The multiplicity of effects stemming from played cards forces you to weigh the advantages you receive from a card versus benefits you bestow on your opponents. Not always an easy choice. (In a two player game, your opponent gets BOTH the green AND blue benefits!) Similar choices await when using bonus tiles for their advantages OR as candles. You might feel a bit frustrated at the start in trying to match those Objective cards. Rest assured, as the game progresses (particularly as you use the B deck), rearranging books to meet objectives becomes easier. The game is very thematic, aided by the mild humor found in the book titles such as “Better Attics and Graveyards”, “Ancient Gremlin Practices” etc. which have absolutely no role in the gameplay but may bring a smile to your face.

Atheneum: Mystic Library is a carefully crafted, solidly built, game with all of the game’s mechanisms dovetailing nicely together. Because the game has very strong puzzle and spatial aspects as you seek to create Tetris-like arrangements in order to fulfill objectives, the game may not be as “magical” for all. But for those who can handle these sort of challenges, the game will conjure up a good time. – – – – – – – Herb Levy


Have feedback? We’d love to hear from you.

 

Other Fall 2021 GA Report articles

 

ADVENTURES WITH D&D by Selwyn Ward My history with Dungeons & Dragons is long but discontinuous. I was first introduced to the game in the 1970s when TSR’s A5 white ...
Read More
Reviewed by Herb Levy ATHENEUM: MYSTIC LIBRARY (Renegade Game Studios, 2-5 players, ages 10 and up, 30-45 minutes; $45) I have a love for games and books. Both are able ...
Read More
Reviewed by Chris Kovac CARNEGIE (Tesla Games/Quined Games, 2 to 4 players, ages 12 and up, 3 to 4 hours; $160) Carnegie is a two to four player worker placement ...
Read More
Reviewed by Eric Brosius CAT IN THE BOX (Ayatsurare Ningyoukan, 3 to 4 players, ages 10 and up, 30-45 minutes;  2500¥/about $22.50) Cat in the Box is a card game ...
Read More
BY, BUY, BYE Despite the title of this Editorial, we are not going to revisit an NSYNC hit from 2000. No, the "by, buy, bye" of this Editorial is not ...
Read More
Reviewed by Andrea "Liga" Ligabue FURNACE (Arcane Wonders, 2 to 4 players, ages 14 and up, 30-60 minutes; $39.99) Players take on the roles of 19th-century capitalists building their industrial ...
Read More
Reviewed by Herb Levy LOST CITIES: ROLL AND WRITE (Kosmos, 2 to 5 players, ages 8 and up, 30 minutes; $14.95) It seems an inescapable fact that if a game ...
Read More
Reviewed by Joe Huber LUZ (Korokorodou/Big Cat Games, 3 to 4 players, ages 10 and up, 30-45 minutes; $35) One of the most popular game design challenges is coming up ...
Read More
Reviewed by Greg J. Schloesser SANTA MONICA (AEG, 2 to 4 players, ages 14 and up; 45-60 minutes; $39.99) While I have traveled to California several times, I have not ...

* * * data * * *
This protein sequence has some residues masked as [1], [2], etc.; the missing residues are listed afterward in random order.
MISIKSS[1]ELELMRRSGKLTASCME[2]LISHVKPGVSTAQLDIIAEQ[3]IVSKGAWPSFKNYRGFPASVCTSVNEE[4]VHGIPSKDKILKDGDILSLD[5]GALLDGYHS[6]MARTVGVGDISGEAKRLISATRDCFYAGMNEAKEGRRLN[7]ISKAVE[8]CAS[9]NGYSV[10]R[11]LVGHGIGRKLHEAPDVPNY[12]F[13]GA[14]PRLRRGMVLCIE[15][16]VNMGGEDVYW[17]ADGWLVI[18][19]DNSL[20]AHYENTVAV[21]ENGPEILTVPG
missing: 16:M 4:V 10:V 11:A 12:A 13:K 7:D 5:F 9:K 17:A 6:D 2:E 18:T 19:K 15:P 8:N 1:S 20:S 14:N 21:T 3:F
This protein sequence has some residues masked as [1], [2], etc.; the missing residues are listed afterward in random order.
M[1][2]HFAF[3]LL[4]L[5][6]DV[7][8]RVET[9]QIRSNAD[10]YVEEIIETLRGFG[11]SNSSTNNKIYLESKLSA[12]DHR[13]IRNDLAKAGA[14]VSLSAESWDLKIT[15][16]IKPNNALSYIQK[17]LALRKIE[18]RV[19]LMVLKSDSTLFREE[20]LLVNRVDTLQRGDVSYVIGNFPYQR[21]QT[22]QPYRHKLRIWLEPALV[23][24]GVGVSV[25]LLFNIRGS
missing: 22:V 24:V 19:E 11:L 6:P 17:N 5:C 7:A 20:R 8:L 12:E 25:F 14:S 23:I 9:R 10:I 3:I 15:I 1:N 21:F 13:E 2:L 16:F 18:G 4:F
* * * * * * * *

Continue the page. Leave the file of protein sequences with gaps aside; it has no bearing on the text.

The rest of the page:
Read More
Reviewed by James Davis STORM ABOVE THE REICH (GMT Games, 1 to 2 players, ages 12 and up, 30-60 minutes; $95) The United States Eighth Air Force deployed to England ...
Read More
Reviewed by Herb Levy SUPER MEGA LUCKY BOX (Gamewright, 1 to 6 players, ages 8 and up, 20 minutes; $15.99) This is a time of year when the Holiday Gift-Giving ...
Read More
Reviewed by Herb Levy TEN (AEG, 1 to 5 players, ages 10 and up, 15-30 minutes; $19.99) Push-your-luck games have always found an audience and luck, nerve and a bit ...
Read More
Reviewed by Chris Wray TERRAFORMING MARS: ARES EXPEDITION (Stronghold Games, 1 to 4 players, ages 14 and up, 45-60 minutes; $40) After its 2016 release, Terraforming Mars (Summer 2017 Gamers ...
Read More
Reviewed by Robert Marti THE MAGNIFICENT (Aporta Games, 1 to 4 players, ages 14 and up, 60-90 minutes; $60) Last time we explored Trickerion, a heavy Euro-style game where you ...
Read More
Reviewed by Herb Levy WHIRLING WITCHCRAFT (AEG, 2 to 5 players, ages 14 and up, 30 minutes; $39.95) As this issue goes to press, Halloween is just around the corner: ...
Read More
Reviewed by Herb Levy WOLFWALKERS - MY STORY (Value Add Gamers, 2 players, ages 8 and up, 25 minutes; $23.99) Sometimes a TV series or film will inspire the creation ...
Read More

Facebook Feed

1 day ago

Gamers Alliance
The thought that runs through the mind of every serious gamer... ... See MoreSee Less
View on Facebook

4 days ago

Gamers Alliance
Once again, there are over 200 (!) Gamers Alliance auctions going on on eBay right now, featuring lots of games - new games, vintage games, roleplaying items, rare games - and lots of other odd and interesting items available for your viewing pleasure! Well worth a look!Enjoy your visit!www.ebay.com/sch/gamersalliance/m.html... ... See MoreSee Less
View on Facebook

1 week ago

Gamers Alliance
Today marks the 100th birthday of legendary cartoonist Charles Schulz, creator of Charlie Brown, the Peanuts gang and, of course, .. ... See MoreSee Less
View on Facebook

2 weeks ago

Gamers Alliance
Wishing a happy (85th!) birthday to actress Marlo Thomas who is that woman who is the face of St. Jude's Hospital for Children but started her career as... ... See MoreSee Less
View on Facebook

2 weeks ago

Gamers Alliance
Sad to hear of the passing of actor Robert Clary (at age 96). Clary was a prisoner in a concentration camp for nearly 3 years during his teens and lost 10 of his 13 siblings, as well as his parents, in the Holocaust. But he was not the only member of the cast of the sitcom that brought him success who suffered from the Nazis. These included Werner Klemperer, who played the pusillanimous camp commandant, Col. Klink, and who was the son of the renowned orchestra conductor Otto Klemperer; his family fled Berlin for Los Angeles when Mr. Klemperer was 13 to escape persecution and John Banner, who played the doltish Sgt. Schultz, who fled his home country, Austria, after Germany annexed it in 1938. The sitcom was, of course... ... See MoreSee Less
View on Facebook